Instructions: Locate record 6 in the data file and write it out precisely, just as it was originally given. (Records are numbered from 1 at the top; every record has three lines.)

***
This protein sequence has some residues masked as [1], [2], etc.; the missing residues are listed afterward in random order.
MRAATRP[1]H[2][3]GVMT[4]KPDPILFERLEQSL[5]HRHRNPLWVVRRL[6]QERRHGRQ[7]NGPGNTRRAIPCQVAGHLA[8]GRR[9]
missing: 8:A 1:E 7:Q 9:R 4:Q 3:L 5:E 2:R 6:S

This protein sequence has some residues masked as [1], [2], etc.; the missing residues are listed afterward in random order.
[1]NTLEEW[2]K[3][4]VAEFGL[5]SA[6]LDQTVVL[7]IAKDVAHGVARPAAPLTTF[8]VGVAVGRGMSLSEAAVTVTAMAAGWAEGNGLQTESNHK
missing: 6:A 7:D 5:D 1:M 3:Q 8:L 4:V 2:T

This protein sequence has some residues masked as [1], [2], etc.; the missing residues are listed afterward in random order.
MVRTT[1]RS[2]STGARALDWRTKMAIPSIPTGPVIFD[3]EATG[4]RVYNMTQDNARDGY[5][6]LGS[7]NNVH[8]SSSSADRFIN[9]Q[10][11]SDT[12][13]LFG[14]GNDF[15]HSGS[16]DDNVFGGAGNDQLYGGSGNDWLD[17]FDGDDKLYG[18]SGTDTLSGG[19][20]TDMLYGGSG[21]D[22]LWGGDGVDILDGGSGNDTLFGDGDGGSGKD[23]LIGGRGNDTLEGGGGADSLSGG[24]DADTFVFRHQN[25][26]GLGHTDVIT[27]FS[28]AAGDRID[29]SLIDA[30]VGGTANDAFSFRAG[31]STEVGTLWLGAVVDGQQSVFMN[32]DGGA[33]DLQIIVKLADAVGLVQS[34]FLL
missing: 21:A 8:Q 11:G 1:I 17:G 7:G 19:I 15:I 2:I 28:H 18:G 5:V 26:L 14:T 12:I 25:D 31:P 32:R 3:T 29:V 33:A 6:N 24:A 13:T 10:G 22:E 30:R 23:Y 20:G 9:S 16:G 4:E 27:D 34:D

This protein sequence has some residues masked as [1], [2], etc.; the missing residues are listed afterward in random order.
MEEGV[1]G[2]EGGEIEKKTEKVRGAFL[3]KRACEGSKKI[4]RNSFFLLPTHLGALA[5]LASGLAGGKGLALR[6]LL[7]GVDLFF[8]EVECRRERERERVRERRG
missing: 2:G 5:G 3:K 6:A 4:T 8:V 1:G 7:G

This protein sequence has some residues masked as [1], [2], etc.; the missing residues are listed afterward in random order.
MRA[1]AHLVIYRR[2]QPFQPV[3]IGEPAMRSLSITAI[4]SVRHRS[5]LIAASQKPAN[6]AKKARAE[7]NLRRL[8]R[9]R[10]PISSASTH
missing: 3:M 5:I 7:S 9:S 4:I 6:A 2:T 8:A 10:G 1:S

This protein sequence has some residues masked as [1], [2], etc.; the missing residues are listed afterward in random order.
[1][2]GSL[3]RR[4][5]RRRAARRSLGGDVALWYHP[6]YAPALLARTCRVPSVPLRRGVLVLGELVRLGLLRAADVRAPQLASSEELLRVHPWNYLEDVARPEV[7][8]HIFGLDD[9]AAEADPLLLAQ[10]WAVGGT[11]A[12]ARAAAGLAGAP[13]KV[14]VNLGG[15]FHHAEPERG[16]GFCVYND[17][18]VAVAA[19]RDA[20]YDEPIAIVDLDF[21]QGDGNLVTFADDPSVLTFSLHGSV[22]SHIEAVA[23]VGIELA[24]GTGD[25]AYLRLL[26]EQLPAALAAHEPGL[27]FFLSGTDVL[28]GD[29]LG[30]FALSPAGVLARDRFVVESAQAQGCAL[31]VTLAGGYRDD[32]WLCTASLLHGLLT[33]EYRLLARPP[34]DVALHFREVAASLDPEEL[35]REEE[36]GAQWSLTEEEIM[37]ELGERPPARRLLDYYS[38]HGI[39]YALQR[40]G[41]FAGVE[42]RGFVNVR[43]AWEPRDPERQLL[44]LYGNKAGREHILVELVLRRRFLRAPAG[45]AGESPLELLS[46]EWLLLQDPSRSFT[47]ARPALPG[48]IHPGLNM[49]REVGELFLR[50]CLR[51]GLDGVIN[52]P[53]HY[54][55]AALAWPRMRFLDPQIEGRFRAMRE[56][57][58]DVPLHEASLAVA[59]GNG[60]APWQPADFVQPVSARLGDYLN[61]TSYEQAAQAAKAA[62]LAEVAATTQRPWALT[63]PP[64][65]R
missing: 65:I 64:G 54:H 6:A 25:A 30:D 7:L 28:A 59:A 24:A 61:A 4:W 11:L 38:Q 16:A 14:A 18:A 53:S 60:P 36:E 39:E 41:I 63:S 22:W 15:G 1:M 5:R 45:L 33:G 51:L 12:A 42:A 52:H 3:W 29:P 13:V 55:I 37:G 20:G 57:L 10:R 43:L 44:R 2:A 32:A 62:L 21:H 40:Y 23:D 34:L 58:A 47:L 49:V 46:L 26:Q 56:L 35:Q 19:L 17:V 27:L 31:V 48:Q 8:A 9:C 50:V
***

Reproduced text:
This protein sequence has some residues masked as [1], [2], etc.; the missing residues are listed afterward in random order.
[1][2]GSL[3]RR[4][5]RRRAARRSLGGDVALWYHP[6]YAPALLARTCRVPSVPLRRGVLVLGELVRLGLLRAADVRAPQLASSEELLRVHPWNYLEDVARPEV[7][8]HIFGLDD[9]AAEADPLLLAQ[10]WAVGGT[11]A[12]ARAAAGLAGAP[13]KV[14]VNLGG[15]FHHAEPERG[16]GFCVYND[17][18]VAVAA[19]RDA[20]YDEPIAIVDLDF[21]QGDGNLVTFADDPSVLTFSLHGSV[22]SHIEAVA[23]VGIELA[24]GTGD[25]AYLRLL[26]EQLPAALAAHEPGL[27]FFLSGTDVL[28]GD[29]LG[30]FALSPAGVLARDRFVVESAQAQGCAL[31]VTLAGGYRDD[32]WLCTASLLHGLLT[33]EYRLLARPP[34]DVALHFREVAASLDPEEL[35]REEE[36]GAQWSLTEEEIM[37]ELGERPPARRLLDYYS[38]HGI[39]YALQR[40]G[41]FAGVE[42]RGFVNVR[43]AWEPRDPERQLL[44]LYGNKAGREHILVELVLRRRFLRAPAG[45]AGESPLELLS[46]EWLLLQDPSRSFT[47]ARPALPG[48]IHPGLNM[49]REVGELFLR[50]CLR[51]GLDGVIN[52]P[53]HY[54][55]AALAWPRMRFLDPQIEGRFRAMRE[56][57][58]DVPLHEASLAVA[59]GNG[60]APWQPADFVQPVSARLGDYLN[61]TSYEQAAQAAKAA[62]LAEVAATTQRPWALT[63]PP[64][65]R
missing: 65:I 64:G 54:H 6:A 25:A 30:D 7:L 28:A 59:A 24:A 61:A 4:W 11:L 38:Q 16:A 14:A 18:A 53:S 60:P 36:E 39:E 41:I 63:S 22:W 15:G 1:M 5:R 45:L 33:G 51:L 12:A 42:A 52:H 3:W 29:P 13:V 55:I 37:G 20:G 57:L 10:R 43:L 44:R 2:A 32:A 62:L 21:H 40:Y 23:D 34:L 58:A 47:L 49:V 46:L 26:Q 56:L 35:Q 19:L 17:V 27:L 31:V 48:Q 8:A 9:C 50:V